Learn about the common bugs and pests that enter your home and how to get rid of them. Plus, see what pests your kids encounter at school and how to prevent them from bringing the bugs home.
Parenting experts offer advice on dining out with kids, including tricks for teaching them good table manners and avoiding tantrums.
If your child could use a little help getting back into the school swing of things, there are a number of simple things you can do to make the transition easier. Eileen Huntington, co-founder of Huntington Learning Center, shares six tips to make September easier.
A social worker with two decades of experience working with stressed families and challenged children provides tips for parents on how to deal with their child’s demands and calm their frustrations in a constructive and successful way, without blowing up or giving in.
Wondering how best to budget for a new baby? These tips from a credit expert will help new parents cut costs and stick to smart purchases that are crucial to raising a healthy, happy baby.
Whether crossing state lines on a road trip across America or driving a couple hundred miles outside of your home for a day trip to discover the great outdoors, the hours spent in a car can be tolling, but here are travel tips to help you make the most of your family road trip.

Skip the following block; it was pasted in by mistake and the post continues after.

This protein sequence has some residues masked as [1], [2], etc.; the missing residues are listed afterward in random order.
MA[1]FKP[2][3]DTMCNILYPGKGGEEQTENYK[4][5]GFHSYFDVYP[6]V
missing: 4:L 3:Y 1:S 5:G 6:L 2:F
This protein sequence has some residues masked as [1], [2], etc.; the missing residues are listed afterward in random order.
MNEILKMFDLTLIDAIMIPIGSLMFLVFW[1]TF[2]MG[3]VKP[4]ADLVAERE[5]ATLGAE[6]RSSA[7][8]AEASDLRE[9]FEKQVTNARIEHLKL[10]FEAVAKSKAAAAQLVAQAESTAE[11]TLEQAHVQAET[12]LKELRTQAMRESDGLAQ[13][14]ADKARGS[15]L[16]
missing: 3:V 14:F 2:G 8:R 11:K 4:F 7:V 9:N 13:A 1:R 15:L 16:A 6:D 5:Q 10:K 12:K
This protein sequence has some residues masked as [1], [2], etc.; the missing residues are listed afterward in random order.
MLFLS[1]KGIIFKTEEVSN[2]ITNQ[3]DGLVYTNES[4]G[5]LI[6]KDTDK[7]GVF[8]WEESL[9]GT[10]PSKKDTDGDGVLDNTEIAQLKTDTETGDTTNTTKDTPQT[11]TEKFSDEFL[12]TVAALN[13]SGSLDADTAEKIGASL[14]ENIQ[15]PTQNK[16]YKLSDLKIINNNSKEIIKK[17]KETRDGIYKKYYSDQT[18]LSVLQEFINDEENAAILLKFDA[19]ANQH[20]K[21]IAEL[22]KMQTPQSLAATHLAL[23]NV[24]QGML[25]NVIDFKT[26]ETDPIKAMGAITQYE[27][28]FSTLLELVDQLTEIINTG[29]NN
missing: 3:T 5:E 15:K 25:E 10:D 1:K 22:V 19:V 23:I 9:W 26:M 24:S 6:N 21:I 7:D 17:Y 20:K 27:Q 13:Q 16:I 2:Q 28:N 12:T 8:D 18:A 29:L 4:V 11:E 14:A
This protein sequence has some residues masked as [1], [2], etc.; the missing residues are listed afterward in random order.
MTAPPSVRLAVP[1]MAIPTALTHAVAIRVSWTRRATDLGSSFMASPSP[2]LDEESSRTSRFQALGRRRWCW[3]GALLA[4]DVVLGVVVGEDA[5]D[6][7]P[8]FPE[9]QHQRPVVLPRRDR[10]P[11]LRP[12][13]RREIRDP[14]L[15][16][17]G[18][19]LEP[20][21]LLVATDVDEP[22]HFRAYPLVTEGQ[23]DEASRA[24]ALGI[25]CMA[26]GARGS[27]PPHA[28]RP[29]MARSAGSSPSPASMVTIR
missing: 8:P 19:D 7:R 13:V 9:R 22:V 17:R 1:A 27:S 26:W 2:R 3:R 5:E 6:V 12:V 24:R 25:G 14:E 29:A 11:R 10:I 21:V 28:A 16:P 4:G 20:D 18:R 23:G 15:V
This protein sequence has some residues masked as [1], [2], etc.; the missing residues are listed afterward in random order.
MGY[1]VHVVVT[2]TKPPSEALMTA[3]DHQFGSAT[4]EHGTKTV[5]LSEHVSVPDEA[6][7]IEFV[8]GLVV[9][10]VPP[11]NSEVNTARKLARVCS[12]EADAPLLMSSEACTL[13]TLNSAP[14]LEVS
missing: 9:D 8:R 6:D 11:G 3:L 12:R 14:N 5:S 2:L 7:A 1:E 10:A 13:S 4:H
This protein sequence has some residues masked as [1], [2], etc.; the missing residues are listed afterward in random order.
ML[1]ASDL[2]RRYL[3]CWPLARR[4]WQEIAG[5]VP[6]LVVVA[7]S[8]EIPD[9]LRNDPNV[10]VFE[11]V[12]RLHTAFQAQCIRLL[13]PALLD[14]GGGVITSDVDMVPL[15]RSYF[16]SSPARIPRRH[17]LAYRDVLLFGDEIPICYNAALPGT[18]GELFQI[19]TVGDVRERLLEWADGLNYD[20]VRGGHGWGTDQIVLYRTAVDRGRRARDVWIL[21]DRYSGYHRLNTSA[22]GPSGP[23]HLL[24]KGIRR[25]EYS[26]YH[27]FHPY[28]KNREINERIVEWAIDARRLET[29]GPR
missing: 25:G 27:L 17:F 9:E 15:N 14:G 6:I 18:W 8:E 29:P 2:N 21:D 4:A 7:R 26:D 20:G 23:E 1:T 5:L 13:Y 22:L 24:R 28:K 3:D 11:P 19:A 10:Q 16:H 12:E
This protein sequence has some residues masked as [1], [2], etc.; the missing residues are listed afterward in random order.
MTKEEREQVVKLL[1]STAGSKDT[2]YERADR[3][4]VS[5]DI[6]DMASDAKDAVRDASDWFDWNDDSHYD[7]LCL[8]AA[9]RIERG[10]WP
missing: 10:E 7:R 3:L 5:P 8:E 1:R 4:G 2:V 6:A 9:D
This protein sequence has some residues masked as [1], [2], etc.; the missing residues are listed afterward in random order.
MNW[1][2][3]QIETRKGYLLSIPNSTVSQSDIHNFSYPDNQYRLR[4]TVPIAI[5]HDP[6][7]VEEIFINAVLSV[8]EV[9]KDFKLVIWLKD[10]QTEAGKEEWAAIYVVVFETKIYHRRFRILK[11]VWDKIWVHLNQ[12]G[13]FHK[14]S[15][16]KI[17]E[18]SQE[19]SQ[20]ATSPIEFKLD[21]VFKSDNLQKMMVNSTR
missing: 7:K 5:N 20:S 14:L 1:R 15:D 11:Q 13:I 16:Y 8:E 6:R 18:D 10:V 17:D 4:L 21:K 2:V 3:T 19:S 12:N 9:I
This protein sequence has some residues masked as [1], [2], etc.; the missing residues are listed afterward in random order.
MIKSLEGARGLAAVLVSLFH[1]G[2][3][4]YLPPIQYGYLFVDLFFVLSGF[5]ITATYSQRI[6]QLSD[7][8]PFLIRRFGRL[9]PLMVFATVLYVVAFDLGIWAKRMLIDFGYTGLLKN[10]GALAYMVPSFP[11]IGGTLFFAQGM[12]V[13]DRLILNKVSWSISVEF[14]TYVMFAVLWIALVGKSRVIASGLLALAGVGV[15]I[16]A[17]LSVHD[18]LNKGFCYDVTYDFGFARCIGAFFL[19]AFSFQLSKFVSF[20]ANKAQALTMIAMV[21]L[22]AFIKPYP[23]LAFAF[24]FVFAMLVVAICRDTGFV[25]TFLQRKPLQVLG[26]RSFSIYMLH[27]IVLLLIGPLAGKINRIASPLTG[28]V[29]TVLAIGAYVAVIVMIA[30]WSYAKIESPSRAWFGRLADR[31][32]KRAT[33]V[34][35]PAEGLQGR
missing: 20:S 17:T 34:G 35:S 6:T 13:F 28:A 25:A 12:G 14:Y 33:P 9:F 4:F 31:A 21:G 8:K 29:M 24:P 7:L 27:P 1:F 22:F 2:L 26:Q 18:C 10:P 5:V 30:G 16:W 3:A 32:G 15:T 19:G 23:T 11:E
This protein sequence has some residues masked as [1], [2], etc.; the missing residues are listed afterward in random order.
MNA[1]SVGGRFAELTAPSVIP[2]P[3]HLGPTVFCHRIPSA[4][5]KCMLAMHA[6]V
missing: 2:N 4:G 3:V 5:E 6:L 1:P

Indoor craft activities are a fun way to get children's imagination running and it can help kids develop important skills, including hand-eye coordination and fine motor skills. Books "(Almost) Too Cute to Eat" and "Candy Creations" offer tips for parents on how to make decorating cupcakes and other sweets an entertaining craft for children.
A trip to the amusement park offers tons of family fun, but there are some common health and safety mishaps you should prepare for. Before you take your kids to the theme park this summer, take these safety tips into consideration.
You're out running errands or having an adventure with your child and someone approches you with unsolicited parenting advice—what should you say to them? Authors Heather Gibbs Flett and Whitney Moss have a few suggestions, which we've excerpted from their book "Stuff Every Mom Should Know."
Have you ever tried to participate in an online parenting forum but have no idea what people are talking about because they write in acronyms? We've compiled a list of the most common acronyms so that you can understand what's being said and participate in the conversation.
A Manhattan mom who owns two restaurants in the city shares tips on dining out with kids, tricks for making vegetables edible, and the recipe for one family-favorite seasonal soup.
You have a dog, but now a baby is on the way. What should you do? Follow this advice to prepare your pet for the arrival of a newborn and train your canine to be safe around all kids.
The kids are on summer vacation, but it's raining outside. Making no sew blankets is a great activity to keep them occupied for a while. And when they're done, donate them to a local animal shelter.